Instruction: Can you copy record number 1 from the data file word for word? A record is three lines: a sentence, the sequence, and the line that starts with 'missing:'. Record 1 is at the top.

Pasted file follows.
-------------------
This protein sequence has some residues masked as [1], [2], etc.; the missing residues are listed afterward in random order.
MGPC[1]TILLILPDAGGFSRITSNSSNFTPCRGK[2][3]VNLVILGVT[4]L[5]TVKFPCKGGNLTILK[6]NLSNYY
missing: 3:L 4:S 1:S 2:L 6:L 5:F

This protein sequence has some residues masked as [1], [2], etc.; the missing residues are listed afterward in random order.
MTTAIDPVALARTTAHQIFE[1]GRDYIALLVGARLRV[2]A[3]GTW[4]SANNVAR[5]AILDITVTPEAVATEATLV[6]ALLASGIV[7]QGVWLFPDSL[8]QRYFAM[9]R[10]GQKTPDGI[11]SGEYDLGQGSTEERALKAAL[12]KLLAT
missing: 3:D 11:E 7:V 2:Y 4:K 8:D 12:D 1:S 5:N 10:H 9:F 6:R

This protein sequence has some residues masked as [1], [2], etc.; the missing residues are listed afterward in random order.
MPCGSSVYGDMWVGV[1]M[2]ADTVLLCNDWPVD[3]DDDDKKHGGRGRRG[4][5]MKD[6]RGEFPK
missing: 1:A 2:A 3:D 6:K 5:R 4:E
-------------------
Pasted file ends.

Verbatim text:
This protein sequence has some residues masked as [1], [2], etc.; the missing residues are listed afterward in random order.
MGPC[1]TILLILPDAGGFSRITSNSSNFTPCRGK[2][3]VNLVILGVT[4]L[5]TVKFPCKGGNLTILK[6]NLSNYY
missing: 3:L 4:S 1:S 2:L 6:L 5:F